The Teranet-National Bank House Price Index shows prices in November rose by 3.3 per cent over the same period last year. But that annual price growth figure has decelerated for 12 consecutive months — a sign prices are cooling overall. Darren Calabrese/Canadian Press
The average price of a Canadian home was $401,585 in July, a five per cent rise compared to last year.
The Canadian Real Estate Association repeated its claim that booming sales in the large, pricey markets of Vancouver and Toronto are skewing the national average higher.
If those two cities are stripped out of the equation, the average Canadian home is worth $327,988 and the year-over-year increase shrinks to four per cent.
Sales hit a high
The real estate market is going strong, based on the number of houses being sold.
Sales have been climbing steadily — rising slightly for the sixth consecutive month.
July marks the highest level of home sales since March 2010, the agency said. Sales activity was 7.2 per cent higher than the same month a year ago.
Increases in sales activity for July also grew in markets such as Victoria and Winnipeg, and the Ontario markets of Ottawa, London and St. Thomas.
“On the surface, national sales activity in July was similar to what we saw in May and June,” said CREA president Beth Crosbie. “That said, July sales picked up in markets that struggled to gain traction in the spring, while activity eased slightly in some of Canada’s largest urban markets."
This growth shift from Calgary, Toronto and Vancouver to other regions of Canada could indicate a future trend.
"This could mark the start of less regional diversity in housing markets, which saw strength generally in the Western provinces and weakness in Central and Atlantic Canada (except Toronto)," Sal Guatieri, senior economist at BMO Capital Markets.
"The renewed momentum in Canada's housing market in recent months represents both a bounce back from weather-related weakness over the winter months and a response to lower mortgage rates," said Leslie Preston of TD Economics.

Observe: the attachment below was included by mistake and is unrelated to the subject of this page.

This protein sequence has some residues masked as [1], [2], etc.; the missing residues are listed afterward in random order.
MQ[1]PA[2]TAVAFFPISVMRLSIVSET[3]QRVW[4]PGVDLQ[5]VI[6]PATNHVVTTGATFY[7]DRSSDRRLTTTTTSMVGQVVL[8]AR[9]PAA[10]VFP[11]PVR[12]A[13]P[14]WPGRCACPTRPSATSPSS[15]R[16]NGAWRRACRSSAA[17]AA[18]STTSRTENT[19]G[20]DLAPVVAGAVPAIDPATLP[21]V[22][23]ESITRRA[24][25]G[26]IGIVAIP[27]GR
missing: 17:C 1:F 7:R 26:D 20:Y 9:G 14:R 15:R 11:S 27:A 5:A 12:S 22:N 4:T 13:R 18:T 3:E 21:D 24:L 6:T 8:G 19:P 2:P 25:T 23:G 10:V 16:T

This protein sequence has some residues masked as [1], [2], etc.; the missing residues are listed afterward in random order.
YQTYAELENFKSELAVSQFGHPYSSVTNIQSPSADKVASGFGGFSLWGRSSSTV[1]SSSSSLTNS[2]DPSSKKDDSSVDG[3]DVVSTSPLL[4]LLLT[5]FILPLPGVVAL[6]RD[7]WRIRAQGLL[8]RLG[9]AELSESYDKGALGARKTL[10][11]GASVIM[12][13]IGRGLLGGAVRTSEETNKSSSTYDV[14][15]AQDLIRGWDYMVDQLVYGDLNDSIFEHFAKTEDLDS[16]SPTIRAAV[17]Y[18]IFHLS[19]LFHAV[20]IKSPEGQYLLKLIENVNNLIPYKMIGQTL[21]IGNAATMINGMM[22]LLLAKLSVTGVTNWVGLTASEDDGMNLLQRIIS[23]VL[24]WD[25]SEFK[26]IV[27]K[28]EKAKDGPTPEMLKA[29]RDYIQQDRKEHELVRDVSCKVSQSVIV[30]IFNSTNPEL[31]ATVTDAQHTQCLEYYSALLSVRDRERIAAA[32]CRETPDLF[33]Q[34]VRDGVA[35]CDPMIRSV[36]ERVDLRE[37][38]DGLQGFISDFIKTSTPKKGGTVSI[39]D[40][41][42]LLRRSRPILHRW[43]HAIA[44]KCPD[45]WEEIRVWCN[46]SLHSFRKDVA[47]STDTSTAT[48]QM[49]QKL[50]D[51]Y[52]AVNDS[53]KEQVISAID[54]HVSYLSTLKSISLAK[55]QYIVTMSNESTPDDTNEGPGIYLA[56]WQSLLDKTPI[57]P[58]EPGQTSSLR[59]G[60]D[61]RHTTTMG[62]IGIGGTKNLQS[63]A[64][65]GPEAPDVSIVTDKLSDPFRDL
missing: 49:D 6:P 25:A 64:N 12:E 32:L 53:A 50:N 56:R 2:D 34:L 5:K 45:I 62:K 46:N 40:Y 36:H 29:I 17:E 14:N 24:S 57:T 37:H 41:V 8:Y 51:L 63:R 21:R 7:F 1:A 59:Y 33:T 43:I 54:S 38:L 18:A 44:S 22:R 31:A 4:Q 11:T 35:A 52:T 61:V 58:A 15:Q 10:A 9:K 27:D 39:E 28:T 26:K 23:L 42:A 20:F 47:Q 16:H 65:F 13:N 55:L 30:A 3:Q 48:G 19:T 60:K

"Potential buyers who may have sat on the sidelines last year as interest rates rose, are being enticed back to the market by lower interest rates. Meanwhile, a strengthening in economic growth continues to support the fundamental demand in the housing market."
Market may cool off
This growth spurt may not last much longer.
TD Economics believes that the Canadian housing market will cool later this year and into the next.
Preston says existing home prices "…are on track to outstrip income growth for a second straight year in 2014, which adds to concerns about an already-overpriced market."
She adds that a likely increase in interest rates and the added supply of new homes currently under construction are expected to weigh on prices as well.
Until this happens however, Guatieri remains concerned with THE upward climb of prices in Calgary, Toronto and Vancouver.
"While there will always be condos to satisfy the demand for reasonably affordable housing in these cities, the widening gap in prices versus detached homes means that a lot of young, growing families will be forced to live the condo lifestyle for much longer than they intend."
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